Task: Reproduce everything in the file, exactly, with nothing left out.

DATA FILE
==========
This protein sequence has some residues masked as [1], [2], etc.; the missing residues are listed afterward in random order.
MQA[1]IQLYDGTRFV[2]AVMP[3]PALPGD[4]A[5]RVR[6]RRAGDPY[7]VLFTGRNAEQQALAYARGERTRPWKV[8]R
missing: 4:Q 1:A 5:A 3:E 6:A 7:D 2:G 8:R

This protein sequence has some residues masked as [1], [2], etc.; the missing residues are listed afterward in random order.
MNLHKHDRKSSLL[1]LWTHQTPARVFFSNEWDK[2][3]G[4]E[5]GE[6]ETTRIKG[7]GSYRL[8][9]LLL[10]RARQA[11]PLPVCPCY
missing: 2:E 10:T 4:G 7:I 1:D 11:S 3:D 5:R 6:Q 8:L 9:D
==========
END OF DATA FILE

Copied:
This protein sequence has some residues masked as [1], [2], etc.; the missing residues are listed afterward in random order.
MQA[1]IQLYDGTRFV[2]AVMP[3]PALPGD[4]A[5]RVR[6]RRAGDPY[7]VLFTGRNAEQQALAYARGERTRPWKV[8]R
missing: 4:Q 1:A 5:A 3:E 6:A 7:D 2:G 8:R

This protein sequence has some residues masked as [1], [2], etc.; the missing residues are listed afterward in random order.
MNLHKHDRKSSLL[1]LWTHQTPARVFFSNEWDK[2][3]G[4]E[5]GE[6]ETTRIKG[7]GSYRL[8][9]LLL[10]RARQA[11]PLPVCPCY
missing: 2:E 10:T 4:G 7:I 1:D 11:S 3:D 5:R 6:Q 8:L 9:D